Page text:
Friday, March 29, 2013

Film Frames Friday

A special FFF for Richard Griffiths, who died yesterday at the age of 65. A leading man of the stage, and great character actor of film. RIP, Uncle Monty.

Wednesday, March 20, 2013

Lucky Jim Book Covers

Lucky Jim is my favorite novel. Not only that, but whenever I see a used version in a bookstore, I generally buy it, especially if it's a cover I don't have yet. One day, maybe, I'll have a whole shelf devoted to versions of Kingsley Amis's first novel. It would be a large shelf, since there are many, many versions of this never-out-of-print book.

Here are the ones I own:

There are a few others I have, that I couldn't find images for online. The classic, of course, and probably my favorite, is the one drawn by Edward Gorey, which he did for the first United States version. The top one, with the illustration by Arthur Robins, freaks me out a little since the illustrator did the drawings for What's Happening to Me, the book on puberty my parents gave me when I was, well, hitting puberty.

Here are some I don't own:

Man, what I would give for the Four Square Books version, with the pulpy girls fighting over a very dapper Jim Dixon. I'm sure I could find some of these versions on ebay, but it's more fun to find them in bookstores.

Tuesday, March 12, 2013

Lionel Asbo: State of England

It's pretty obnoxious when readers such as myself make suggestions about what an artist should do next (e.g. Woody Allen should stop making movies about neurotic people), but I'm going to do it here. I wish Martin Amis would take his wit, his characterizations, his fizzy prose, and write a straight (i.e. not satirical) novel. It's not just that I think he might write something very good (just imagine a Martin Amis version of his father's great novel The Old Devils), but it would also mean that he wouldn't be writing another bad book. Lionel Asbo goes over a lot of territory that MA has already trod on: The distopian present, thugs with excessive appetites, character foils, and he's done it better before. That's the problem.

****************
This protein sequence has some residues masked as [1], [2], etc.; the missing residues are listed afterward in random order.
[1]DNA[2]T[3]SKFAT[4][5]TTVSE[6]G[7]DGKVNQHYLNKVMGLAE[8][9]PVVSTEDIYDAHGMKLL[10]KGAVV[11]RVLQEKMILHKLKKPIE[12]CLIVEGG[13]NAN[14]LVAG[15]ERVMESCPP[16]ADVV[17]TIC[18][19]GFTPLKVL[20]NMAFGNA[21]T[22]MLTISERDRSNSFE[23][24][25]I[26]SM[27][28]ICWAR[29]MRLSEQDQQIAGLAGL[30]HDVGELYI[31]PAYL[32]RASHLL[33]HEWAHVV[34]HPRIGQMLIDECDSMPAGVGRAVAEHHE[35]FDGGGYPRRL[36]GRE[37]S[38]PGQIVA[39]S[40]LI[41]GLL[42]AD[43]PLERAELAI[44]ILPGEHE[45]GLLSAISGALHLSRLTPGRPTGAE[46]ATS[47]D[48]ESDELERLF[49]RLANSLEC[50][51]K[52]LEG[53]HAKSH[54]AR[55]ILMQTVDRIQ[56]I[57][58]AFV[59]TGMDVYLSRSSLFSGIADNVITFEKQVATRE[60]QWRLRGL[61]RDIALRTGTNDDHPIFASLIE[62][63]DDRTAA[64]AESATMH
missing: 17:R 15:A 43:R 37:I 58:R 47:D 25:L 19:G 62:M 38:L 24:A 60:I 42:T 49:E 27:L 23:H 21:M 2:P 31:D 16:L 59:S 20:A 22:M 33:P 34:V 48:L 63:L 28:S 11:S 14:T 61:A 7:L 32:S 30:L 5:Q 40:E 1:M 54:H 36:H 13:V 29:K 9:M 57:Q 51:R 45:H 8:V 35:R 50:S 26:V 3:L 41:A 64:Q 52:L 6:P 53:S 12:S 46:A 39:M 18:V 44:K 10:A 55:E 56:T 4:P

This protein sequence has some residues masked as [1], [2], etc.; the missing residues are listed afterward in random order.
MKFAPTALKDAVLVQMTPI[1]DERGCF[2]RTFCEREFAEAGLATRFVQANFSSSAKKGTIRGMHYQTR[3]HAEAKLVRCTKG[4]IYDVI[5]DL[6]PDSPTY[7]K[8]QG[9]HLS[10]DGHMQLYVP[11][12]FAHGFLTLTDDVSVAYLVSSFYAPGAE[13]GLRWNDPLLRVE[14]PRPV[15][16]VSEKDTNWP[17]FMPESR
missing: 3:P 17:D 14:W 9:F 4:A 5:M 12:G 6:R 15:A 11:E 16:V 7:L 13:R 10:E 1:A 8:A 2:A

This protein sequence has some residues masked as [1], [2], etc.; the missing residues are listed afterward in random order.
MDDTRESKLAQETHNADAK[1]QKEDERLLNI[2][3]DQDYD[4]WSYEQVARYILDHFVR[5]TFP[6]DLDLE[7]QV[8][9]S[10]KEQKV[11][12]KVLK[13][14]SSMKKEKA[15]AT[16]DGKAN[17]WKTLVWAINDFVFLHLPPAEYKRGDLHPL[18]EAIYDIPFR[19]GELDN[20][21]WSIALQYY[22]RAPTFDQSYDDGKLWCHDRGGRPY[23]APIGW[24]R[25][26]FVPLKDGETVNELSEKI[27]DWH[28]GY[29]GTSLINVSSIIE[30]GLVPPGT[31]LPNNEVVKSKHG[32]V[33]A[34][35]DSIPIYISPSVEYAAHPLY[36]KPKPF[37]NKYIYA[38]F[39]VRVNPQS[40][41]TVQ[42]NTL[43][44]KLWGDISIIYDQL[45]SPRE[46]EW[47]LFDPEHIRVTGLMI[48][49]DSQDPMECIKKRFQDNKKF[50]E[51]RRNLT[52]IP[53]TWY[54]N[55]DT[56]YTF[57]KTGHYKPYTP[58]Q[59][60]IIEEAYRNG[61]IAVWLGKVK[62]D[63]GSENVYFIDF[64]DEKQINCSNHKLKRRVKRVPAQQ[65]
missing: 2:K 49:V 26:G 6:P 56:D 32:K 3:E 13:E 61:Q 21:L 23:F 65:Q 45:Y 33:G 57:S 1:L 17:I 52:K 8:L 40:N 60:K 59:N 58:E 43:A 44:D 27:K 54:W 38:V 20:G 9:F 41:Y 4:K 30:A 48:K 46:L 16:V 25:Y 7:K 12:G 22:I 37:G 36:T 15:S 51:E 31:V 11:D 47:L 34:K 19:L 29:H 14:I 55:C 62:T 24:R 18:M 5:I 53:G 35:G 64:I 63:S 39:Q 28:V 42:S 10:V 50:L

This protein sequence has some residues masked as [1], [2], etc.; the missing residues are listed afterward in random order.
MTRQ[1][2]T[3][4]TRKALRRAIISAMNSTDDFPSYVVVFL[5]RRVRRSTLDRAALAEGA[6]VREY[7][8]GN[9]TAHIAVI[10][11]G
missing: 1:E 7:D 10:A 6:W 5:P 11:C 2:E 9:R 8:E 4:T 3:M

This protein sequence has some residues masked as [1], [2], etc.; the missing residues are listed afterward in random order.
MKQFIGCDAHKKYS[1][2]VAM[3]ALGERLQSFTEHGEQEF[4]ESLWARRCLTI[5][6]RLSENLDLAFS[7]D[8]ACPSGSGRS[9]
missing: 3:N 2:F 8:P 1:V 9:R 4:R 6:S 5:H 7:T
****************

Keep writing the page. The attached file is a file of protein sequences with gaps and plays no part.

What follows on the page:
Tuesday, March 5, 2013

Anna Karenina

I'm glad I watched this (at this point in time I'll watch any Joe Wright film), but this one didn't particularly work for me. Just way too much theatricality imposed on the medium of film, and what ultimately happens is that the film just distances itself from the audience. Keira is excellent as the doomed title character and Joe Wright breaks out every directing trick he has (and he's got a lot), but all those tricks just get in the way of the story instead of helping it along. See it for the costumes, the Steadicam shots, and Keira's expressive face.

The Expats

A unique and twisty debut spy thriller from former book editor Chris Pavone, in which the main character is an ex-CIA agent who has given up her job to move to Luxembourg for her husband's banking career. When another American couple befriends them, her spy-instincts start to tingle. Are they being watched? And is it her they are after, or her husband. Good stuff, structured in such a way that it's constantly surprising.

Saturday, March 2, 2013


This photograph of Stanley Kubrick directing Lolita in 1961 doesn't look real to me. It looks like a staged photograph by Wes Anderson or something.